PAXX and XLF are redundant during VDJ recombination

      DNA repair is a key mechanism for development of the immune system, and previous studies reported that mice with a single Paxx or Xlf deletion present overall normal B and T cell development (
      • Vera G.
      • Rivera-Munoz P.
      • Abramowski V.
      • Malivert L.
      • Lim A.
      • Bole-Feysot C.
      • Martin C.
      • Florkin B.
      • Latour S.
      • Revy P.
      • de Villartay J.P.
      Cernunnos deficiency reduces thymocyte life span and alters the T cell repertoire in mice and humans.
      ,
      • Li G.
      • Alt F.W.
      • Cheng H.L.
      • Brush J.W.
      • Goff P.H.
      • Murphy M.M.
      • Franco S.
      • Zhang Y.
      • Zha S.
      Lymphocyte-specific compensation for XLF/cernunnos end-joining functions in V(D)J recombination.
      ,
      • Roch B.
      • Abramowski V.
      • Chaumeil J.
      • de Villartay J.P.
      Cernunnos/Xlf deficiency results in suboptimal V(D)J recombination and impaired lymphoid development in mice.
      ,
      • Abramowski V.
      • Etienne O.
      • Elsaid R.
      • Yang J.
      • Berland A.
      • Kermasson L.
      • Roch B.
      • Musilli S.
      • Moussu J.P.
      • Lipson-Ruffert K.
      • Revy P.
      • Cumano A.
      • Boussin F.D.
      • de Villartay J.P.
      PAXX and Xlf interplay revealed by impaired CNS development and immunodeficiency of double KO mice.
      ,
      • Balmus G.
      • Barros A.C.
      • Wijnhoven P.W.
      • Lescale C.
      • Hasse H.L.
      • Boroviak K.
      • le Sage C.
      • Doe B.
      • Speak A.O.
      • Galli A.
      • Jacobsen M.
      • Deriano L.
      • Adams D.J.
      • Blackford A.N.
      • Jackson S.P.
      Synthetic lethality between PAXX and XLF in mammalian development.
      ,
      • Gago-Fuentes R.
      • Xing M.
      • Sæterstad S.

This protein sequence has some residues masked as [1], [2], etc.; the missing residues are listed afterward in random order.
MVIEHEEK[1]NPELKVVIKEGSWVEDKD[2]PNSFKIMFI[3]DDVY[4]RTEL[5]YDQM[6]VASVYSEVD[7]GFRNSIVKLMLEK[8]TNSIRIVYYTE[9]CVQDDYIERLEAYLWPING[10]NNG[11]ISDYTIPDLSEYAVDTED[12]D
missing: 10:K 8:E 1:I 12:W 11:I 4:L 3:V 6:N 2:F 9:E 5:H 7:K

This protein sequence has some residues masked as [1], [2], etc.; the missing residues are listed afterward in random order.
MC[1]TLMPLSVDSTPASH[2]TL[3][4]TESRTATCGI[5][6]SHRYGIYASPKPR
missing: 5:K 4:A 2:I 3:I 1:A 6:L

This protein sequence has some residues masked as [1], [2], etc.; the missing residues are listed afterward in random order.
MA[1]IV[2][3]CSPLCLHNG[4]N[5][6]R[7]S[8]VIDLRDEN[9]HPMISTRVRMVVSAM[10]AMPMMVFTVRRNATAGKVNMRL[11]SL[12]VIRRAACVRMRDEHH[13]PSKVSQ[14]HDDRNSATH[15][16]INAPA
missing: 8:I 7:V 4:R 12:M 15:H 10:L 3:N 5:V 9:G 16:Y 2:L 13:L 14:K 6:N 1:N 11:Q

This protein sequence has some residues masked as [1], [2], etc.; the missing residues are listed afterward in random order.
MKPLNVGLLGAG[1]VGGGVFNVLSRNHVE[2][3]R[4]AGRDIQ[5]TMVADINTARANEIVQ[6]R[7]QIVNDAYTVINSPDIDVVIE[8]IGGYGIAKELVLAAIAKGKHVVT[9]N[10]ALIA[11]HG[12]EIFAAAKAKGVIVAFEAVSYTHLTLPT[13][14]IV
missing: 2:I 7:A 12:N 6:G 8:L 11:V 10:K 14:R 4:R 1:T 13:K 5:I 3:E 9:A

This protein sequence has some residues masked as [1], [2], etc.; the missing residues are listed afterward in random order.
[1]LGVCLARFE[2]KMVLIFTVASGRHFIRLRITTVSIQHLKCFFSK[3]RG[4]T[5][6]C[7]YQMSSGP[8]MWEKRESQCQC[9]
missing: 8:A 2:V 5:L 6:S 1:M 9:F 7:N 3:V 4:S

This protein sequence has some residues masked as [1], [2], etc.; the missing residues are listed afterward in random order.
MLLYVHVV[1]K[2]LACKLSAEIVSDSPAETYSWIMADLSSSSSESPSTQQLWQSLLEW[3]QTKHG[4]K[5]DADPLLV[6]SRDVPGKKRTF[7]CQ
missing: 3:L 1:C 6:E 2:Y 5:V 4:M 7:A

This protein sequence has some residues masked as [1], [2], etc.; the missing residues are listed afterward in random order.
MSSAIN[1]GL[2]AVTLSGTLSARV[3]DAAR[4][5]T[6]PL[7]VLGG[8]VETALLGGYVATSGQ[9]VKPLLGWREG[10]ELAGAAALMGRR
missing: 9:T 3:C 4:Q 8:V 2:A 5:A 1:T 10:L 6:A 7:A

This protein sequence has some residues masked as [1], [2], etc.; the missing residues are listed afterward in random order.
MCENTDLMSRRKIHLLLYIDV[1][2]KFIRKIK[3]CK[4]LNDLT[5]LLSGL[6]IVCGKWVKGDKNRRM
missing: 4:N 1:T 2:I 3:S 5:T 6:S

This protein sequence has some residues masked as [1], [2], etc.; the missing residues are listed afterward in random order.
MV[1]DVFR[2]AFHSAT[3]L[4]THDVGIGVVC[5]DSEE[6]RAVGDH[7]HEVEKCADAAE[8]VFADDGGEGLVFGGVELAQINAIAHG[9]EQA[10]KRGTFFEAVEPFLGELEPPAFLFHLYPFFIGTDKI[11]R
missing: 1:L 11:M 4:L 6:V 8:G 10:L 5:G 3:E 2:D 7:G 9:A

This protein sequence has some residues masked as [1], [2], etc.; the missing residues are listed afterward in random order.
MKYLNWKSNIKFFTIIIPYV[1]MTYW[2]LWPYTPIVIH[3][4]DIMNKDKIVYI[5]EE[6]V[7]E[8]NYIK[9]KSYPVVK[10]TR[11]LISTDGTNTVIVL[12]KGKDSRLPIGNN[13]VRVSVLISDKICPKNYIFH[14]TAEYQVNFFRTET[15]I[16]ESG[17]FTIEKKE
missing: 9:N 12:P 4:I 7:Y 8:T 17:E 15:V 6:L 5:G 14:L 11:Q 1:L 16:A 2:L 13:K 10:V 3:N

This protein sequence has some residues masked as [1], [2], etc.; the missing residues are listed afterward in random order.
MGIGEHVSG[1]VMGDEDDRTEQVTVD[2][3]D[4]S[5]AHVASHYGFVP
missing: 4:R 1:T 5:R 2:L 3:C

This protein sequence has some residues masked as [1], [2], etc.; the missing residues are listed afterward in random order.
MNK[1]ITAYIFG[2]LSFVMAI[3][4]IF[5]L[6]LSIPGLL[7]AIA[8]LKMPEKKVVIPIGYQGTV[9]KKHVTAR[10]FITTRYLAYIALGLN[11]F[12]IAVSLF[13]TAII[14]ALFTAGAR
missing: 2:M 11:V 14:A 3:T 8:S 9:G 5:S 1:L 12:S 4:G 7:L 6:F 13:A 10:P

• Sarno A.
      • Dewan A.
      • Beck C.
      • Bradamante S.
      • Bjørås M.
      • Oksenych V.
      Normal development of mice lacking PAXX, the paralogue of XRCC4 and XLF.
      ). However, DKO of these factors leads to total blockage of the V(D)J recombination process both in vitro and in vivo (E18 recovered embryos), suggesting redundancy in their function (
      • Kumar V.
      • Alt F.W.
      • Frock R.L.
      PAXX and XLF DNA repair factors are functionally redundant in joining DNA breaks in a G1-arrested progenitor B-cell line.
      ,
      • Abramowski V.
      • Etienne O.
      • Elsaid R.
      • Yang J.
      • Berland A.
      • Kermasson L.
      • Roch B.
      • Musilli S.
      • Moussu J.P.
      • Lipson-Ruffert K.
      • Revy P.
      • Cumano A.
      • Boussin F.D.
      • de Villartay J.P.
      PAXX and Xlf interplay revealed by impaired CNS development and immunodeficiency of double KO mice.
      ,
      • Balmus G.
      • Barros A.C.
      • Wijnhoven P.W.
      • Lescale C.
      • Hasse H.L.
      • Boroviak K.
      • le Sage C.
      • Doe B.
      • Speak A.O.
      • Galli A.
      • Jacobsen M.
      • Deriano L.
      • Adams D.J.
      • Blackford A.N.
      • Jackson S.P.
      Synthetic lethality between PAXX and XLF in mammalian development.
      ,
      • Lescale C.
      • Lenden Hasse H.
      • Blackford A.N.
      • Balmus G.
      • Bianchi J.J.
      • Yu W.
      • Bacoccina L.
      • Jarade A.
      • Clouin C.
      • Sivapalan R.
      • Reina-San-Martin B.
      • Jackson S.P.
      • Deriano L.
      Specific roles of XRCC4 paralogs PAXX and XLF during (1)V(D)J recombination.
      ). Although only a slight but significant decrease in splenic and thymic cellularity was observed in Xlf−/− mice compared with Paxx−/− and WT mice (Fig. 1D), XlfΔiVav mice were lacking a visible thymus, and splenic cellularity was strongly diminished (Fig. 1D). Likewise, although flow cytometry analysis of T (CD4+ and CD8+) and B (IgM+/B220+) cells in either spleen or thymus revealed an indistinguishable phenotype in Paxx−/− and Xlf−/− mice compared with the WT (Fig. 1, E and F), XlfΔiVav mice presented a severe defect in both lymphoid populations. Moreover, BM from XlfΔiVav mice was also devoid of mature B cells and revealed arrest at the pre-proB cell stage (Fig. 1E). These results recapitulate the profound immune deficiency caused by a block in the V(D)J process noted previously in E18.5 Paxx/Xlf DKO fetuses (
      • Abramowski V.
      • Etienne O.
      • Elsaid R.
      • Yang J.
      • Berland A.
      • Kermasson L.
      • Roch B.
      • Musilli S.
      • Moussu J.P.
      • Lipson-Ruffert K.
      • Revy P.
      • Cumano A.
      • Boussin F.D.
      • de Villartay J.P.
      PAXX and Xlf interplay revealed by impaired CNS development and immunodeficiency of double KO mice.
      ), reinforcing the absolute requirement of the combined function of PAXX and XLF for proper development of the adaptive immune system.

      PAXX is dispensable for CSR in vivo

      We showed previously that loss of PAXX does not impair B cell development (
      • Abramowski V.
      • Etienne O.
      • Elsaid R.
      • Yang J.
      • Berland A.
      • Kermasson L.
      • Roch B.
      • Musilli S.
      • Moussu J.P.
      • Lipson-Ruffert K.